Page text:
Not All Pro Tools Plug-Ins Are Created Equal

12-12-2013 08:09 AM

Have you even ran out of power when using plug-ins on a mix in Pro Tools… in most cases the answer is probably yes.
However depending on what system you have and your selection of plug-ins then you might have some extra sources of horsepower at your disposal.
Let’s look at the four ways to host a plug-in in Pro Tools, some from Avid and some from third parties:

Host based native Pro Tools plug-in processing
This is where your computer does all the work, so the resources running the plug-ins are the same ones running your DAW and the rest of the show too. For the sake of argument we will include Pro Tools HD Native in this bunch.

DSP based Pro Tools HD or HDX plug-ins
This is where separate Avid DSP cards do the processing and thus take some of the load of the main computer CPU. Even with HD cards you can run out of steam, they don’t have infinite resources.

DSP based UAD plug-ins
The Universal Audio UAD platform uses it’s own plug-in processing engine to power plug-ins, found in their popular UAD cards, attached devices and Apollo interfaces.

Network Attached Plug-in Hosting
Systems like the Vienna Ensemble Pro 5 can be connected via an ethernet cable and then host more plug-ins VST or AU on a second machine. You can watch our video tutorial for Pro Tools users here.
There are other host based plug-in platforms, some legacy and some brand new ones, such as the Waves Digigrid system, but the four outlined above are perhaps the most popular for Pro Tools users.
You can see that depending on what system you own then you have the potential to grab power from numerous sources, either Pro Tools native plug-ins (which nearly every Pro Tools plug-in on the planet is coded in), Pro Tools HD/HDX DSP plug-ins, UAD powered plug-ins and a network attacked plug-in host.
Now all the above solutions depend on what the plug-in manufacter decides to support. One can have all the Pro Tools HDX cards or UAD cards in the world and a network attached solution, but if your plug-in isn’t coded for them then you can’t use that extra power.
So a Pro Tools native user has one power source, a Pro Tools native user with a HD/HDX or UAD card two power sources, a native Pro Tools user with a HD/HDX card and a UAD card three power sources and yes you guessed it, a user with all four the possibility to put a man on mars.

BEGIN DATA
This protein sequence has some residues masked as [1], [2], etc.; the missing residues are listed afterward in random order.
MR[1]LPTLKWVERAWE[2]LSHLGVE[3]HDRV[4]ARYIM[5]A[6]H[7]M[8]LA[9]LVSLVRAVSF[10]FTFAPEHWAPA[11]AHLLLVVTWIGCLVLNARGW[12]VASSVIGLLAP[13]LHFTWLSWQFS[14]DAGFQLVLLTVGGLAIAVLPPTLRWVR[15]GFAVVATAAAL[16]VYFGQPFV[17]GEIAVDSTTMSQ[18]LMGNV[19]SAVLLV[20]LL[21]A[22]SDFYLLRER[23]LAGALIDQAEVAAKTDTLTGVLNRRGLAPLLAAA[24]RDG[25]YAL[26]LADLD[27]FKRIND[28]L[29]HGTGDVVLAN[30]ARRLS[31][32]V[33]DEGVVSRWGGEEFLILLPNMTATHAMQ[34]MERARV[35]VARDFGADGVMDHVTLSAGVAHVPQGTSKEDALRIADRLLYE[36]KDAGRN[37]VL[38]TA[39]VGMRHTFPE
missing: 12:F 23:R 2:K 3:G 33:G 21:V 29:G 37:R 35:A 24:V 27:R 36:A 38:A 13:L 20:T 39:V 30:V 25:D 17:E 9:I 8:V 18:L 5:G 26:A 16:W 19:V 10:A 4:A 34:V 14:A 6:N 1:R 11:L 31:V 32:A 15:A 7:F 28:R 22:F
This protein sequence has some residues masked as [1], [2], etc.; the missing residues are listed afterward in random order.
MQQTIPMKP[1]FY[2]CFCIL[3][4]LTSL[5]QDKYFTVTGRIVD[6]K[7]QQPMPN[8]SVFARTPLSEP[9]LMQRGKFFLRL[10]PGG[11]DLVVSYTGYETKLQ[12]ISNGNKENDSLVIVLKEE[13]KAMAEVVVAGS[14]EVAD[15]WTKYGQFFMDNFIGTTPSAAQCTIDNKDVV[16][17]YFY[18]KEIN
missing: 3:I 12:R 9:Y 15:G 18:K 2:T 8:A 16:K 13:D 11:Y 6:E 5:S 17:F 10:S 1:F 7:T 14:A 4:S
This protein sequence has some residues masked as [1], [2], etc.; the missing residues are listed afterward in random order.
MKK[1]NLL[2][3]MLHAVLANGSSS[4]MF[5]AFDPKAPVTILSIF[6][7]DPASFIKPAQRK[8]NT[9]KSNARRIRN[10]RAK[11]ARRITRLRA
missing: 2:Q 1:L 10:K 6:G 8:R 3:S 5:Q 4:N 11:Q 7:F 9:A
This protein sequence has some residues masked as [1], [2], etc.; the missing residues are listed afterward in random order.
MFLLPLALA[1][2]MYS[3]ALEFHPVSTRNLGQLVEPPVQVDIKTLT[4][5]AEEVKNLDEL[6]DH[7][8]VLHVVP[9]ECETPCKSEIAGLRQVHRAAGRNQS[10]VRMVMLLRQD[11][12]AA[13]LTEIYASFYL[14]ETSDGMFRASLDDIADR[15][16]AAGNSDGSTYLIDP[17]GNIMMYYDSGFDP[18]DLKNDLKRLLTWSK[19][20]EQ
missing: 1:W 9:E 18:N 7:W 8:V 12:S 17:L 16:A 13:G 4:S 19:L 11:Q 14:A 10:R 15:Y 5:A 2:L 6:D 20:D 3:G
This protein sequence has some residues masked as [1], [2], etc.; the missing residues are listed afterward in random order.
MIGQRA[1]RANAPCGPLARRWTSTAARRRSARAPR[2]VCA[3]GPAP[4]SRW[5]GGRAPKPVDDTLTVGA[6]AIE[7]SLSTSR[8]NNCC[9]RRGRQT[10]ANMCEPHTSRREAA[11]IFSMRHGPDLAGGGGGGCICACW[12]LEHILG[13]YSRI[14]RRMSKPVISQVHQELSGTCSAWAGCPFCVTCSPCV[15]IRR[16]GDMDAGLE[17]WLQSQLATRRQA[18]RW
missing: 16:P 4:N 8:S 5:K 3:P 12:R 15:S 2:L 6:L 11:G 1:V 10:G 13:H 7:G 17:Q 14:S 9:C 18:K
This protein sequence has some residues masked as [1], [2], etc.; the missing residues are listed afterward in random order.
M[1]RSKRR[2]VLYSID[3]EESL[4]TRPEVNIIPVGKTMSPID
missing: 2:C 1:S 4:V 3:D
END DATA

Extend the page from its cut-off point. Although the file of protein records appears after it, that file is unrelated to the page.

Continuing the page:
This all depends on what plug-ins you choose to buy, because all plug-ins are not created equal. Depending on how smart you are with your plug-in choices then the more options you will have when it comes to looking for extra power.

If you buy a Maag EQ4, A Sonnox Oxford, A Softube Vintage Amp Room for example, then you can run them on all four platforms, this is because they are coded native, Pro Tools DSP for HD and HDX, UAD and AU/VST and if you own any combination, or all of them, then you have many more options. Now an important point, you may have to buy them in their different formats, but if you want to cover your session in Maag EQ4 plug-ins or have run out of power and need to add a Softube Amp Room then you have more options than if you buy a plug-in that is simply coded for Pro Tools native systems.
There are of course some killer plug-ins that only exist in the native domain, for example iZotope RX3 or some Waves plug-ins, you’d have to bite my arm off to try and get me to give you my RX3, from my cold, dead hand is that leaving my studio. So I’m not suggesting you simply choose Pro Tools plug-ins based on system flexibilty, however if you own several different hosting solutions and then consider vendors like McDSP, Softube, Sonnox and Plug-in Alliance, then you’ll find yourself running out of power less frequently.
As you can see it pays to shop smart when selecting your plug-ins, depending on your choice of both Pro Tools, third party platform and plug-ins you’ll either have limitless or limited potential.
Not all All Pro Tools Plug-Ins Are Created Equal.